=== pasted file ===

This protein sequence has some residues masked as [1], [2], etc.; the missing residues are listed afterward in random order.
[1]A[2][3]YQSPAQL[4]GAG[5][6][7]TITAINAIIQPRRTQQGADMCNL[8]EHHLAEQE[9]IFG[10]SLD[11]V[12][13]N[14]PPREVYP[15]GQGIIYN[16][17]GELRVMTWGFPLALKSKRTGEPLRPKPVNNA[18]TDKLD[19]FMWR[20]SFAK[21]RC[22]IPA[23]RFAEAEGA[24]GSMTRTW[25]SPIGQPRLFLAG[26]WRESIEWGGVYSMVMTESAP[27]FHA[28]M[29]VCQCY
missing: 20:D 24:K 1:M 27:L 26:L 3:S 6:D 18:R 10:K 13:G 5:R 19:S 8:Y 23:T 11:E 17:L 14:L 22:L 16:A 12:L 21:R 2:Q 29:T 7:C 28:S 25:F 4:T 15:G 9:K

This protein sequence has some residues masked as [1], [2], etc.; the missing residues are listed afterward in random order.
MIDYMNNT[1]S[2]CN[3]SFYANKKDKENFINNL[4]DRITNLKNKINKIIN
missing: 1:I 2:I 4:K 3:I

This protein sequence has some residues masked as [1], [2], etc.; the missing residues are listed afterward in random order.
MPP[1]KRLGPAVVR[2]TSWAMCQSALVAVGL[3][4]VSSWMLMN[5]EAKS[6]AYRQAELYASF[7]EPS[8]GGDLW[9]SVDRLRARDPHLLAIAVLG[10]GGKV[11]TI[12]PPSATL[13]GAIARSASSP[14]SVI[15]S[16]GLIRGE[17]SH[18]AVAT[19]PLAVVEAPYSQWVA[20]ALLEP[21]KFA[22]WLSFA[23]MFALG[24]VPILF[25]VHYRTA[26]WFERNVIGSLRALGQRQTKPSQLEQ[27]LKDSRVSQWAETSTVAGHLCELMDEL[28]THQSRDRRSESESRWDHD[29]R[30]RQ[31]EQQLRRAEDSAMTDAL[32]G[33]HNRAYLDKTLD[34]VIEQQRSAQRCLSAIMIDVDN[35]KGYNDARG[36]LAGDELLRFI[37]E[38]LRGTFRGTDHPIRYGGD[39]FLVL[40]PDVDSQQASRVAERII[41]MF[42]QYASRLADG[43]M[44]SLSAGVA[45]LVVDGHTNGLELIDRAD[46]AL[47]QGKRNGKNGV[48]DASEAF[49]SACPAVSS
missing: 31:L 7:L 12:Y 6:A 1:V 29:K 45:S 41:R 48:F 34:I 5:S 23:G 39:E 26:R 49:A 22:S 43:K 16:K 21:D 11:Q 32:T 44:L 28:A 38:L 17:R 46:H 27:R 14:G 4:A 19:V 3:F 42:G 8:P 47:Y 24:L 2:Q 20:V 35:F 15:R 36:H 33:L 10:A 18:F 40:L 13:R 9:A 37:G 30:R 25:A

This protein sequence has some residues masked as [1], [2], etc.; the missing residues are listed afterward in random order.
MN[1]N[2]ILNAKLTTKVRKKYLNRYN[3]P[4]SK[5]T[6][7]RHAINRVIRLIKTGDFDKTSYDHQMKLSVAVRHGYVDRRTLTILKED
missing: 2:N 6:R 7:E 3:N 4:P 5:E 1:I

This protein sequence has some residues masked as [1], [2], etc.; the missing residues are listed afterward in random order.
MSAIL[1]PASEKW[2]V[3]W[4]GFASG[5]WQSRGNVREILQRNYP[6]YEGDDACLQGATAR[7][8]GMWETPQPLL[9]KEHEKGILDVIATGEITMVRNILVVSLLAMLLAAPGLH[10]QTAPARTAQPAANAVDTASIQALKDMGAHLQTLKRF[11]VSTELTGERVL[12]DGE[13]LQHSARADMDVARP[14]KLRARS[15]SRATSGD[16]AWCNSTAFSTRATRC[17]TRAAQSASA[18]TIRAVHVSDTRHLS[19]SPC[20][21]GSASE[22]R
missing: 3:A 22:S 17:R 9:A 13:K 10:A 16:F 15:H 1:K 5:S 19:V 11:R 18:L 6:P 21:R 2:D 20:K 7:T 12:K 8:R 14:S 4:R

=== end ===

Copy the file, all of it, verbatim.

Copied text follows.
This protein sequence has some residues masked as [1], [2], etc.; the missing residues are listed afterward in random order.
[1]A[2][3]YQSPAQL[4]GAG[5][6][7]TITAINAIIQPRRTQQGADMCNL[8]EHHLAEQE[9]IFG[10]SLD[11]V[12][13]N[14]PPREVYP[15]GQGIIYN[16][17]GELRVMTWGFPLALKSKRTGEPLRPKPVNNA[18]TDKLD[19]FMWR[20]SFAK[21]RC[22]IPA[23]RFAEAEGA[24]GSMTRTW[25]SPIGQPRLFLAG[26]WRESIEWGGVYSMVMTESAP[27]FHA[28]M[29]VCQCY
missing: 20:D 24:K 1:M 27:L 26:L 3:S 6:D 18:R 10:K 13:G 5:R 19:S 8:Y 23:T 11:E 17:L 14:L 22:L 16:A 12:L 21:R 2:Q 29:T 7:C 28:S 25:F 4:T 15:G 9:K

This protein sequence has some residues masked as [1], [2], etc.; the missing residues are listed afterward in random order.
MIDYMNNT[1]S[2]CN[3]SFYANKKDKENFINNL[4]DRITNLKNKINKIIN
missing: 1:I 2:I 4:K 3:I

This protein sequence has some residues masked as [1], [2], etc.; the missing residues are listed afterward in random order.
MPP[1]KRLGPAVVR[2]TSWAMCQSALVAVGL[3][4]VSSWMLMN[5]EAKS[6]AYRQAELYASF[7]EPS[8]GGDLW[9]SVDRLRARDPHLLAIAVLG[10]GGKV[11]TI[12]PPSATL[13]GAIARSASSP[14]SVI[15]S[16]GLIRGE[17]SH[18]AVAT[19]PLAVVEAPYSQWVA[20]ALLEP[21]KFA[22]WLSFA[23]MFALG[24]VPILF[25]VHYRTA[26]WFERNVIGSLRALGQRQTKPSQLEQ[27]LKDSRVSQWAETSTVAGHLCELMDEL[28]THQSRDRRSESESRWDHD[29]R[30]RQ[31]EQQLRRAEDSAMTDAL[32]G[33]HNRAYLDKTLD[34]VIEQQRSAQRCLSAIMIDVDN[35]KGYNDARG[36]LAGDELLRFI[37]E[38]LRGTFRGTDHPIRYGGD[39]FLVL[40]PDVDSQQASRVAERII[41]MF[42]QYASRLADG[43]M[44]SLSAGVA[45]LVVDGHTNGLELIDRAD[46]AL[47]QGKRNGKNGV[48]DASEAF[49]SACPAVSS
missing: 31:L 7:L 12:Y 6:A 1:V 29:K 45:S 41:R 48:F 34:I 5:S 23:G 39:E 26:R 49:A 22:S 43:K 16:K 21:D 11:Q 32:T 44:L 28:A 38:L 17:R 46:H 27:R 14:G 4:A 19:V 3:F 42:G 8:P 47:Y 24:L 2:Q 20:V 35:F 15:R 36:H 33:L 10:A 18:F 40:L 13:R 9:A 37:G 30:R 25:A

This protein sequence has some residues masked as [1], [2], etc.; the missing residues are listed afterward in random order.
MN[1]N[2]ILNAKLTTKVRKKYLNRYN[3]P[4]SK[5]T[6][7]RHAINRVIRLIKTGDFDKTSYDHQMKLSVAVRHGYVDRRTLTILKED
missing: 2:N 6:R 7:E 3:N 4:P 5:E 1:I

This protein sequence has some residues masked as [1], [2], etc.; the missing residues are listed afterward in random order.
MSAIL[1]PASEKW[2]V[3]W[4]GFASG[5]WQSRGNVREILQRNYP[6]YEGDDACLQGATAR[7][8]GMWETPQPLL[9]KEHEKGILDVIATGEITMVRNILVVSLLAMLLAAPGLH[10]QTAPARTAQPAANAVDTASIQALKDMGAHLQTLKRF[11]VSTELTGERVL[12]DGE[13]LQHSARADMDVARP[14]KLRARS[15]SRATSGD[16]AWCNSTAFSTRATRC[17]TRAAQSASA[18]TIRAVHVSDTRHLS[19]SPC[20][21]GSASE[22]R
missing: 3:A 22:S 17:R 9:A 13:K 10:A 16:F 15:H 1:K 5:S 19:V 11:R 18:L 6:P 21:R 2:D 20:K 7:T 12:K 8:R 14:S 4:R